I joined the board of the JTA (Jewish Telegraphic Agency) in 2004 and am now in my third year as president. For more than 90 years, the JTA has been the definitive supplier of national and international news to Jewish print publications (as the AP is to local newspapers). Today, however, our main growth is online, as we reach far more people directly via JTA.org, our daily e-newsletter and social media.

In print or online, we are the only media outlet dedicated to covering the issues and developments impacting Jews in the United States, Israel and worldwide. We do so with high-quality unbiased, non-religious, non-politically tilted reporting from journalists around the world.  

JTA keeps Jewish leaders informed, which is a great and important service. But there is something even more compelling to “Wexnerites” about the JTA that is worth explaining — our ability to help keep Jews and Jewish communities connected in an age of increasing geographic, religious, political and sociological separation.

For a people whose very identity is rooted in the concept of minyan, we actually lived in ways that formed community. Before the concept was defined, we had created and made use of multiple layers of social networking. These networks did a good job of keeping us informed about communal news and evolving community customs, and, from time to time, alerted us to existential threats.

Our world has changed dramatically. Demographic studies continuously show strong patterns of disaffiliation among Jews. I won’t try here to explain the multiple reasons for this shift, but it is clear we as a people belong less and less to synagogues. Across the country, most Federations and other communal organizations are facing significant challenges. While overt discrimination has significantly disappeared, we are assimilating into oblivion.

This brings me back to JTA.org and the Wexner community. The JTA is not the sole solution to disaffiliation in our community, but it is part of the solution. If we don’t have a method for communicating or for listening and reading and commenting about our people, we will stop existing as a community, as a people.  Wexner members, fellows, and alumni are leading institutions locally, nationally and internationally, leading innovation throughout the Jewish world.  “Wexnerites” are experimenting with new community models, thinking about the future, and engaging the under-40s.  All of this is happening within an identity that doesn’t have a central press office. There is no Vatican and there is no Vatican press.

JTA has a close relationship with the Wexner Foundation.  Both of my predecessors as president, Danny Krifcher (DC 03) and Elisa Spungen Bildner (Metrowest, NJ), are alums of the Wexner Heritage Program.  Many other members of the board are also Wexner Heritage Alumni (WHA’s).  When the JTA board needed to find talent that could represent Canada, it was Angie Atkins, Director of Wexner Heritage Alumni, who led us to WHA Elizabeth Wolfe from Toronto I.  What we all have in common – perhaps, resulting from our Wexner experience — is a profound understanding of the importance and power of information.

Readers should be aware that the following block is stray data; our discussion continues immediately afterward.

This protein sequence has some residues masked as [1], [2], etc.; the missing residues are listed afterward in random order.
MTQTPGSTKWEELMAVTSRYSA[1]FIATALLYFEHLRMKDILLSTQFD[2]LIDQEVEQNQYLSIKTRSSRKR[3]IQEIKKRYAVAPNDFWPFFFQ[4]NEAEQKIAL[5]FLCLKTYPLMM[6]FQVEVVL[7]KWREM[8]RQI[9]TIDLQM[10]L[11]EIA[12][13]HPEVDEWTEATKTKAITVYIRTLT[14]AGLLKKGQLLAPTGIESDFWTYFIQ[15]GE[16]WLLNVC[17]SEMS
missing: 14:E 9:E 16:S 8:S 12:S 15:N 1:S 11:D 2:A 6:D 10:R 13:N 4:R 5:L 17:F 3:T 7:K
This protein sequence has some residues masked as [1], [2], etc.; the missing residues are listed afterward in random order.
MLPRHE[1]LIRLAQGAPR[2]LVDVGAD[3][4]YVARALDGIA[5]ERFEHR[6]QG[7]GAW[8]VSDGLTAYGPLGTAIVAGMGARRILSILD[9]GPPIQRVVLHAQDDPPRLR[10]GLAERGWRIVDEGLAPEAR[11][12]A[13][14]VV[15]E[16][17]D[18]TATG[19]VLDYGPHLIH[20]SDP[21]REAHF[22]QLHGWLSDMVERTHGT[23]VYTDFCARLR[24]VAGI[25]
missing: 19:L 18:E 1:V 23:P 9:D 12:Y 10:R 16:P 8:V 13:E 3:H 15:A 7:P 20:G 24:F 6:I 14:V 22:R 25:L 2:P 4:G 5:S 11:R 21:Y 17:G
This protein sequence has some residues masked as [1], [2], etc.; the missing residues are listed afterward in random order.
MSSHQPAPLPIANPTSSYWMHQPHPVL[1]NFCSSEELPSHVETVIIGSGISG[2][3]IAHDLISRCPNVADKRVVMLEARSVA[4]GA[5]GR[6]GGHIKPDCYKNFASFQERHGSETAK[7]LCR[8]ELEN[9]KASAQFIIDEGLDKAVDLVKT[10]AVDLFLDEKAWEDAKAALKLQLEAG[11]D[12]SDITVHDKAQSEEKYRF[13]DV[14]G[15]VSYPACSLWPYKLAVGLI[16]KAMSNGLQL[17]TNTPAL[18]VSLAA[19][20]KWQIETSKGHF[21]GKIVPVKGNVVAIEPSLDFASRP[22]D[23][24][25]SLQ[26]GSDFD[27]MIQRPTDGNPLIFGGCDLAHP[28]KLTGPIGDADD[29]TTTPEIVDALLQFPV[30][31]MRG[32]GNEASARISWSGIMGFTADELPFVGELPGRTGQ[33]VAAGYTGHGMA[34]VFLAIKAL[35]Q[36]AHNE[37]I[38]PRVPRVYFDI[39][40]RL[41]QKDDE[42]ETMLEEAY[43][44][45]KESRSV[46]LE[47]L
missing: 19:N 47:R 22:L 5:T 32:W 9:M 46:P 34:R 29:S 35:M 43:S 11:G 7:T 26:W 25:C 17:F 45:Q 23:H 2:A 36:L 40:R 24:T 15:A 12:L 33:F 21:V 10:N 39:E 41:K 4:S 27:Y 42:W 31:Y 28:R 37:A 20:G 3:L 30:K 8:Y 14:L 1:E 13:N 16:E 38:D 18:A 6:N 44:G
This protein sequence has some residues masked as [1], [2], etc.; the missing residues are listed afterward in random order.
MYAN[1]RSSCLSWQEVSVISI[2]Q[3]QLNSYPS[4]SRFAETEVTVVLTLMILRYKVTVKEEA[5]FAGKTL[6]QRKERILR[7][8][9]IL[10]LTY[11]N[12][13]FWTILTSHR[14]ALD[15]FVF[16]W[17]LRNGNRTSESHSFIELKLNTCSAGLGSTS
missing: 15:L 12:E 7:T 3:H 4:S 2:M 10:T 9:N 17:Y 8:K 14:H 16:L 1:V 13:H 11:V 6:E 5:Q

Of course, our community does have access to news sources that, similar to the secular press, are advocating an agenda and pushing their respective beliefs. There are voices for righties, lefties, orthos, conservos and reformos.  All good and fine, but the JTA.org is a different minyan: we strive to keep Jews and Jewish communities informed and connected by providing credible, unbiased reporting on Jews of all religious, political and cultural stripes. We’re not here to choose sides, but to tell all of the stories.

The JTA board is committed to doubling its readership in the next three years.  Right now, we know that our demographic is the leadership of North American organizations who generally read us on a daily basis.  Our board and staff’s goal is to expand readership beyond the leadership group.  We believe this is not just “nice to do.” Rather, our ability to reach a significantly wider and younger audience – to create a Jewish mechanism for communicating with each other online — is critical for each of us, to the projects we are working on, and to the greater Jewish community. We have to be able to know about each other, to talk to each other. We have to be able to go deeper than an occasional story in the New York Times and we need to hear the complete story of our people.

So help us to help ourselves. Go to JTA.org to check us out. If you don’t already subscribe to our Daily Briefing, subscribe at bit.ly/jtasubscribe. It’s free. You’ll like it. Tell your friends to subscribe too and make sure that your organizations are using JTA to tap into the bigger story of Jews today.

David Rudis, Wexner Heritage alumnus (Chicago ’99), is president of the JTA. He also serves as a Wexner Heritage Alumni Delegate. David has spent his career in commercial and retail banking. He has been active in a wide variety of Jewish communal organizations. David lives in Chicago with his wife, Pauline, and three children, but grew up in the vibrant Jewish community in Tucson, Arizona.  David can be reached at djr2016@gmail.com